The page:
A mí me hace cierta gracia cuando el Bobby Charlton de la política, ese Iñaki Anasagasti del peinado tan bonito, acusa a La Real de tener a ‘mercenarios’ en su plantilla. Pues hombre, con la pinta que tiene sería mucho más sensato callarse, pero bueno – si quiere llamar la atención más aún, será su problemilla. No obstante, hay que confesar que Iñaki tiene cierta razón sobre los mercenarios, porque es verdad que los ha habido en la plantilla de La Real, aunque curiosamente ya entrenan en Lezama y juegan en el Athletic, y conducen coches mucho más chulos que los que conducían cuando entrenaban en Zubieta, si no me equivoco. Continue reading “¿Kantera de Lezama? Mis huevos.”
On Ronaldo’s Real Madrid tenure
Note: This is a highly personal account of Cristiano Ronaldo’s tenure as a Real Madrid player. To throw in some relevant background, I have to say that I don’t attach much importance to individual accolades in a sport that uses eleven players plus subs, and that I also believe that it’s almost impossible to decide who the GOAT is in most sports, especially football.
I was recently reminded by a reader that in the old ESPN days of yore, I used to do my top eleven La Liga players of the season, with a subs’ bench to boot. This was often compared to Sid Lowe’s ‘The Sids’, and sundry debates did unfold. Ah well, Sid’s super famous now, but I guess if folks still want to know mine, we can just call it ‘The Balls’. I did once suggest that to ESPN, but as you know, it’s a family site. Here on Liga Fever, we can do what the hell we like.
*With the World Cup comin’ up, this was a piece I wrote for the New York Times in 2006, just after Spain had lost to France in the World Cup. It was the last time the national side were to really suffer from the ‘Quixote effect’, and looking back, it’s interesting how the piece quietly predicts the changes to come. If you prefer, the original is here:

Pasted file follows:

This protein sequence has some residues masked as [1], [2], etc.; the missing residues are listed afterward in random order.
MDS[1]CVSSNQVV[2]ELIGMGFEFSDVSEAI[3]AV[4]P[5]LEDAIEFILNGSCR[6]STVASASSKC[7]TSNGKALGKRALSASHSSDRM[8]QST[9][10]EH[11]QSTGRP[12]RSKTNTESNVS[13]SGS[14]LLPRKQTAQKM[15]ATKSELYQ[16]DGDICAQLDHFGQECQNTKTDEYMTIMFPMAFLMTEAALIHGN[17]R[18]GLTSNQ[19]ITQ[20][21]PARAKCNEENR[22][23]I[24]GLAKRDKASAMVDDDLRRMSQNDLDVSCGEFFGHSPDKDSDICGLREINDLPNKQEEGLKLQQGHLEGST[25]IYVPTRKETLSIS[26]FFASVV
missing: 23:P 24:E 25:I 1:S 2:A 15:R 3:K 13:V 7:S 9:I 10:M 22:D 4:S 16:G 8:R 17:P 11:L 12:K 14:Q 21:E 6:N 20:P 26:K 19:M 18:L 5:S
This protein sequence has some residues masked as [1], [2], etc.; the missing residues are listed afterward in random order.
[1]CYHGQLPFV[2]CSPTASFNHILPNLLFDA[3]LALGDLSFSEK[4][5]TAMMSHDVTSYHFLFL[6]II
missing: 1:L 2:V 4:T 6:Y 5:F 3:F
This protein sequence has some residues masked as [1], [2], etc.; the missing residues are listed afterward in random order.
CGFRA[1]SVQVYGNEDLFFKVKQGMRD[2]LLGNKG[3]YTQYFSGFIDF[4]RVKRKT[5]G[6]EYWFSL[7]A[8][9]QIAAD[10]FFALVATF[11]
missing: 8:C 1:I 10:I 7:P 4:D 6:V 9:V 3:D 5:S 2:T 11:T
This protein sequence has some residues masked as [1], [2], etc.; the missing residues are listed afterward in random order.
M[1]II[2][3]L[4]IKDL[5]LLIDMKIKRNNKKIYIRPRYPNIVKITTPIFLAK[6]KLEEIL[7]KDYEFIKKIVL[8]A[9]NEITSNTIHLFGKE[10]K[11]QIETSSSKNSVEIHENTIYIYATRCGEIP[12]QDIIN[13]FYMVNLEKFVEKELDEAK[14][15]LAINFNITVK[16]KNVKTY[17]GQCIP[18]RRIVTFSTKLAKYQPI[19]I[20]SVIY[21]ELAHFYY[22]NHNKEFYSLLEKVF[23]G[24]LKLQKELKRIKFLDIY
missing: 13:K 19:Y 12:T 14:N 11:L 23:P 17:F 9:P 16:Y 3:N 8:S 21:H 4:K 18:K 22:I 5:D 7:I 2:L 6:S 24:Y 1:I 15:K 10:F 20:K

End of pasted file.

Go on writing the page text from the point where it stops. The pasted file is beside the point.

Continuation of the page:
I recall a time when Rod Stewart was still able to write songs. He composed a ditty entitled “Every Picture Tells a Story” some time way back in the previous century, and I remember the opening lines well: Continue reading “Shaking off the Quixote effect (2006)”
Wrote this piece for BBC sport as a warm-up for Saturday’s Champions League final.
Final preview to be posted on Friday morning.
The top Spanish game of the weekend was on ‘Gol’ TV at 20.00 on Sunday night. I watched it whilst eating my supper and I was well entertained. Barcelona (2nd) hosted Atlético Madrid (1st) and the game ended in a 1-1 draw – the right result I’d say. The (woman) ref gave a dodgy penalty to Barcelona, so that’s where the first parallel with the men’s game comes in, after leaders Atlético had taken a first-half lead with a neatly lobbed goal by the evergreen ‘Soni’ (Sonia Bermudez), the tiny 33 year-old forward who played for Barcelona during two periods, interrupted by a (paid) year in New York and followed by a transfer to current champions Atlético.
In the end, everything went to plan. The game featuring the two best defences in Spain’s top flight ended 1-0, with a sublime free-kick strike from Messi – just for a change – and a dogged performance from Atlético that lacked the punch necessary to get a result and prolong the La Liga fun.